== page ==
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Local leaders will deliver America's communities through this crisis. That's why Bloomberg Philanthropies created the City Hall Coronavirus Daily Update, to elevate the critical information city leaders need to respond to and recover from the challenges at hand.

Please share this email with other local decision makers—they can subscribe here. And please reach out with any suggestions for content you'd like to see or tips on the latest actions from your city.

Crisis expert to mayors: Pace yourselves for the long haul

As mayors now bear the double-edged brunt of both COVID-19 and exploding civil unrest, crisis-management expert and Harvard Professor Juliette Kayyem suggests city leaders modulate their pace in order to sustain themselves for the long road ahead. “It’s time to move from the adrenaline stage to the marathon stage,” said Kayyem, who helped manage the Obama administration’s response to the 2010 BP oil spill. “You cannot sustain what people have been demanding of you—plus working on all the other things that inspired you to run for office in the first place.” Here’s what Kayyem and fellow Harvard Professor Herman B. “Dutch” Leonard say mayors should be focused on in the weeks and months to come. 

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DATA TRACKER
Johns Hopkins' confirmed U.S. COVID-19 cases as of 8 a.m. EDT on June 2.
TOTAL CONFIRMED CASES
1,811,277
(up 21,086 from June 1)
TOTAL DEATHS
105,147
(up 764 from June 1)
Find more up-to-date case counts and other critical information from the Johns Hopkins University's situation report and interactive map.
Professors from Harvard and Johns Hopkins universities are, on an ongoing basis, answering mayors’ questions about the virus and the crisis. Find a full list of questions and answers here.
 
Q: What are some of the predicted bottlenecks in the public health care system or supply chain that we should prepare for?

It is not too early to start thinking about what the fall might look like. If you have a resurgence in some form in your community in the fall, are you ready for that? How would you recognize it was happening? Would you have stockpiles of PPE? Would you be ready to ramp up the testing process even further? It's not too early to start thinking about that. Because this is a respiratory virus, we can hope (though we can’t yet be sure) that there will be a reduction in transmission during the summer months, although aggressive moves to reopen may change that in some places.

Professor Henderson's scenario planning process can help you think about what the scenarios in the fall could look like, and what can you do now to be in a better position then.
Read more FAQs

LATEST CITY ACTIONS

A roundup of responses to the coronavirus crisis. See the
COVID-19: Local Action Tracker for more.


COMMUNICATIONS CLOSINGS, OPENINGS & SOCIAL DISTANCING
  • As Seattle moves to allow outdoor dining and outdoor gatherings of five or fewer people, Mayor Jenny Durkan reminds residents, “We aren’t out of the woods yet.”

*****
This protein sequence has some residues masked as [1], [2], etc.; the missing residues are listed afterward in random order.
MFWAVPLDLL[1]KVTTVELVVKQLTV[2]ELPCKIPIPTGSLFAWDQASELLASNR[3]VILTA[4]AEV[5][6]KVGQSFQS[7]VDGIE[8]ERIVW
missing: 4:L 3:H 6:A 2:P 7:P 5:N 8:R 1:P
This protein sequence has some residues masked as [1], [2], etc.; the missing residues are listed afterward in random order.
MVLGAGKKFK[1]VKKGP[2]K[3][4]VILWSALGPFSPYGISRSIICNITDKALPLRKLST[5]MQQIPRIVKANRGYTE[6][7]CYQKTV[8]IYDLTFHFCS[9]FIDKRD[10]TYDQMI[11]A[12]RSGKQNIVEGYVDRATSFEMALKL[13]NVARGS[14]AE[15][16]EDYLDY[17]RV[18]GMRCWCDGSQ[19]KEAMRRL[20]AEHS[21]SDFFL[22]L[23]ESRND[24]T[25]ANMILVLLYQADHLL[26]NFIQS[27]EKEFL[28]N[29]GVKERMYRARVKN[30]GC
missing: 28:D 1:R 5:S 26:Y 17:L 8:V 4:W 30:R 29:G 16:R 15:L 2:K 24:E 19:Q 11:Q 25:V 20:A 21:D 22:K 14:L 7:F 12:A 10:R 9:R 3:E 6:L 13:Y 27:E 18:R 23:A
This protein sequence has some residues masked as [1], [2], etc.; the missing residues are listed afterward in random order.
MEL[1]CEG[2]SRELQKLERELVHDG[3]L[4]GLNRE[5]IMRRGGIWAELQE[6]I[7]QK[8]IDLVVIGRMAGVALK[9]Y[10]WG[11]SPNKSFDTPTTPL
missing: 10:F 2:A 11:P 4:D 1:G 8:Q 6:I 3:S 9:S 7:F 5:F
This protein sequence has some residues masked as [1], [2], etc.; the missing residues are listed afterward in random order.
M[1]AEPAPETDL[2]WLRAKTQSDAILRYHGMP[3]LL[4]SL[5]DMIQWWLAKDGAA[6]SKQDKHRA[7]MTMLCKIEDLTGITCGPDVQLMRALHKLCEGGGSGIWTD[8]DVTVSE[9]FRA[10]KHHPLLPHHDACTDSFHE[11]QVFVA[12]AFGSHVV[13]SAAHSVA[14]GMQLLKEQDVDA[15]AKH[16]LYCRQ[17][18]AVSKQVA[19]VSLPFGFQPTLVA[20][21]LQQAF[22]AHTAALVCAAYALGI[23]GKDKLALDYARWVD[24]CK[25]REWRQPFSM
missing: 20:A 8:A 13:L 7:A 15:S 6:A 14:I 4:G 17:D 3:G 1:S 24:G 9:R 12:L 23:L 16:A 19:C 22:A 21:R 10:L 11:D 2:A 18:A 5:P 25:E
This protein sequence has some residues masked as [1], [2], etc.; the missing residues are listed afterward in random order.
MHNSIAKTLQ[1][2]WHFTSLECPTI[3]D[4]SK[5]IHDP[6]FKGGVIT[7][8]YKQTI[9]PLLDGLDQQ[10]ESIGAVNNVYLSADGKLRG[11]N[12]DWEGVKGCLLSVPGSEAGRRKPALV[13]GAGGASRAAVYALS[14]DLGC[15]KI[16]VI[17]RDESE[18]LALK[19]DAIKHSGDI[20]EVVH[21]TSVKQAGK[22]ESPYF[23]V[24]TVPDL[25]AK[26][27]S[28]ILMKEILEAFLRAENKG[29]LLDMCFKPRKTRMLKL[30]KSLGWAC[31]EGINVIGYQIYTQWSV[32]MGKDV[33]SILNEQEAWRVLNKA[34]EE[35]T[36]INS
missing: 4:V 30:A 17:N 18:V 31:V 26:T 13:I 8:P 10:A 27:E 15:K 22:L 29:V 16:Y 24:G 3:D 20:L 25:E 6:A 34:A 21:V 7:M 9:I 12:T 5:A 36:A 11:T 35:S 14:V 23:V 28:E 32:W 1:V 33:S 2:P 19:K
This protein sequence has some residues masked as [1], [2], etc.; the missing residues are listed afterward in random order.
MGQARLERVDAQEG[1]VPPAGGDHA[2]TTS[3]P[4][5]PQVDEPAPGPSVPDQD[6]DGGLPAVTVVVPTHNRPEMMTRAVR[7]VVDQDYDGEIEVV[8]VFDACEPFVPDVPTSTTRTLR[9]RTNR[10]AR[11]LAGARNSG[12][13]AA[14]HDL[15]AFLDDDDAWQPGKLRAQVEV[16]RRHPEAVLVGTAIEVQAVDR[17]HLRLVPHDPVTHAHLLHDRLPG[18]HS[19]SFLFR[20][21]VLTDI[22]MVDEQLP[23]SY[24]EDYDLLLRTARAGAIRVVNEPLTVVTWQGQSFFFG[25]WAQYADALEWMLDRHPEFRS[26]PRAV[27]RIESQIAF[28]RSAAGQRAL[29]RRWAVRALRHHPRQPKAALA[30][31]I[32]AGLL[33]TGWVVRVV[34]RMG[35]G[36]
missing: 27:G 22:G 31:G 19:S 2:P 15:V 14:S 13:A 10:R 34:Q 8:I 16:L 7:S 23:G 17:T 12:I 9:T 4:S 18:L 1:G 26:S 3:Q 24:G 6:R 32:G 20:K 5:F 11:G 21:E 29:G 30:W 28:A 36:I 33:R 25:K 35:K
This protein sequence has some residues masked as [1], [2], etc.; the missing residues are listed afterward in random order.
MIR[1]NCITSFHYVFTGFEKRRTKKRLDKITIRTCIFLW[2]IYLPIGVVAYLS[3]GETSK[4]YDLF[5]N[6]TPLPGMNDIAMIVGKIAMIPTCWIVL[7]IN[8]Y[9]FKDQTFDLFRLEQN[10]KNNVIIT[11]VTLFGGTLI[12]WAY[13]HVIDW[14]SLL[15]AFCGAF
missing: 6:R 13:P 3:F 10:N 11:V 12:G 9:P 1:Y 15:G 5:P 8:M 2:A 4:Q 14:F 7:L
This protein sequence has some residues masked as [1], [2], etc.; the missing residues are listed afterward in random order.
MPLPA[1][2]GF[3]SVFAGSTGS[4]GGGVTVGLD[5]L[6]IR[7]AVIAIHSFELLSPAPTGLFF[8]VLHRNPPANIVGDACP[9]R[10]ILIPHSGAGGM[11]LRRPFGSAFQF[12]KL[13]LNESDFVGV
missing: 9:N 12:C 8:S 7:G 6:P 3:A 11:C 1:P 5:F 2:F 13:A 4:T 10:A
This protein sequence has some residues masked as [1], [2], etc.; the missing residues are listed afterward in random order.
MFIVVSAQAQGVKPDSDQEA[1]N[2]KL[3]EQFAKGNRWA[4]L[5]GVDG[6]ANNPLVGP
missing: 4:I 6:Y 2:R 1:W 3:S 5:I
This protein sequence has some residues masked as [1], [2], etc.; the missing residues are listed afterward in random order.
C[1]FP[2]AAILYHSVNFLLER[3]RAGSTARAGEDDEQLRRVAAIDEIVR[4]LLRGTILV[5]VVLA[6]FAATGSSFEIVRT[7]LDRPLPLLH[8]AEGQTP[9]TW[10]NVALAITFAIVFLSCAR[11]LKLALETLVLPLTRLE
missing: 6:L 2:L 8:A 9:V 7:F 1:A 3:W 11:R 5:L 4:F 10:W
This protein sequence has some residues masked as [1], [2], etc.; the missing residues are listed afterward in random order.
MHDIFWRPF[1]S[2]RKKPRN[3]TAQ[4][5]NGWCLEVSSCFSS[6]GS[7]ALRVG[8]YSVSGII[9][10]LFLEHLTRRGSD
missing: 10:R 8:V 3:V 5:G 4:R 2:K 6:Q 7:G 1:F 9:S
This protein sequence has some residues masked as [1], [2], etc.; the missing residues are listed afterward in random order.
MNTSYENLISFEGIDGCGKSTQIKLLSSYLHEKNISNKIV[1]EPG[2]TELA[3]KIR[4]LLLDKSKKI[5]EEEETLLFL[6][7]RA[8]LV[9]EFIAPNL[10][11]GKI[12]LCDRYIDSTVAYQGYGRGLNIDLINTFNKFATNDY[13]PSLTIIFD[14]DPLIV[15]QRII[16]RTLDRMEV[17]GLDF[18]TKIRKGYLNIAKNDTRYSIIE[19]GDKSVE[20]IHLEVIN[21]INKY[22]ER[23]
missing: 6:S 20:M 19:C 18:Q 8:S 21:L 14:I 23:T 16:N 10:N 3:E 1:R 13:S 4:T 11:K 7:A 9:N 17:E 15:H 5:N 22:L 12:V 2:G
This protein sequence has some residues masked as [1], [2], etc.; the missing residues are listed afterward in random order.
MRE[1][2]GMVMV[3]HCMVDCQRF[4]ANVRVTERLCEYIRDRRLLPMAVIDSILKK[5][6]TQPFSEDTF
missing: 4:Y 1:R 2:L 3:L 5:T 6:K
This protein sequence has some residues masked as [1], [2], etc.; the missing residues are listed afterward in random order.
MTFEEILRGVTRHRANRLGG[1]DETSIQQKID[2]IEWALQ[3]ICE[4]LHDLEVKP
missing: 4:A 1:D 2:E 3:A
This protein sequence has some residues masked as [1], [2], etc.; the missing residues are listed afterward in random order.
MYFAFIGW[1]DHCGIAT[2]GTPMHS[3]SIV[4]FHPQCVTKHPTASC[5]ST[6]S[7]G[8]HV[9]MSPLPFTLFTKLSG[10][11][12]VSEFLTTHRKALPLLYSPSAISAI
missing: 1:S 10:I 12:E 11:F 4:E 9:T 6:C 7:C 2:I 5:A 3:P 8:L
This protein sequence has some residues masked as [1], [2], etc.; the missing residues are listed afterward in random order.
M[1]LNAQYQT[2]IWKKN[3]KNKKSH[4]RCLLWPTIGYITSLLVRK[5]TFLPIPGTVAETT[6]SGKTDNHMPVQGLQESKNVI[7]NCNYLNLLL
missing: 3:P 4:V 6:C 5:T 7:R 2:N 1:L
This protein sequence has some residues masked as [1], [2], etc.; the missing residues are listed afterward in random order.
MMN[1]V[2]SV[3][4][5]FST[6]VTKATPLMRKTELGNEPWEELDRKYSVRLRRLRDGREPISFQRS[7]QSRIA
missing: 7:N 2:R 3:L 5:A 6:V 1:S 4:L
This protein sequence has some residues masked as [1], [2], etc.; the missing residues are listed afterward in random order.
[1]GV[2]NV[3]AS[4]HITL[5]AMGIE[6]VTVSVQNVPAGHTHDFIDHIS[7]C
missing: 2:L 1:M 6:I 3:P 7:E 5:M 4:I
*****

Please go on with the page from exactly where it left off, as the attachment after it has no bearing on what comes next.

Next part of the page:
• Mayor Catherine Robinson of Bunell, Fla., asks the governor to allow bars to open. Under the current reopening plan, bars must remain shuttered, while restaurants can reopen at 50-percent capacity. 
ECONOMIC CHALLENGES GOVERNMENT OPERATIONS VULNERABLE POPULATIONS GLOBAL OUTLOOK 
  • After nine weeks of lockdown, Mayor Sergei Sobyanin of Moscow eases restrictions, allowing malls, car dealerships, and parks to reopen. 
  • London Mayor Sadiq Khan says city employees of color will be offered risk assessments in an effort to tackle COVID-based health disparities.  
Daily Inspiration: A real pick-me-up

As America’s cities are reeling from the dual crises of COVID-19 and this week’s protests, volunteers across the country—including in AtlantaBostonDenver, Ferguson, Mo., Grand Rapids, Mich., Los Angeles, Minneapolis, Pittsburgh, Sacramento, Calif., Salt Lake City, Utah, Seattle, and many others—are hitting the streets to clean up their hometowns. Their motivation? As one volunteer told a reporter in Philadelphia: “This is my city. I’m here to help.”  

CORONAVIRUS RESOURCES

Find more COVID-19 resources for city leaders here. Please suggest new resources to include here.

EVENTS
  • NEW Join Mitch Landrieu, E Pluribus Unum, and the Brookings Metropolitan Policy Program for a webinar on the role local leaders play in charting pathways to stabilization and recovery so that small-, women-, and black-owned businesses can flourish in a post-COVID-19 world. The event is Thursday, June 4, at 2 p.m. EDTRegister here
  • Join What Works Cities for a two-part webinar series on how cities can avoid over-reliance on fines and fees—which harm economically vulnerable communities—as they close budget gaps caused by COVID-19. The first session is tomorrow, June 3 at 3 p.m. EDT. Register here.
  • Join Bloomberg Philanthropies for a three-part web series that presents challenges, strategies, and opportunities in addressing homelessness during the COVID-19 pandemic. The final session is tomorrow, June 3 at 1 p.m. EDTRegister here.
  • Join NACTO for a webinar on the ways cities and businesses are adjusting their approaches to freight traffic and curbside management in the midst of a pandemic-fueled boom in deliveries. The event is Thursday, June 4 at 2 p.m. EDT. Register here.
RESOURCES CDC'S LATEST GUIDANCE FOR: GIFTS & GRANTS
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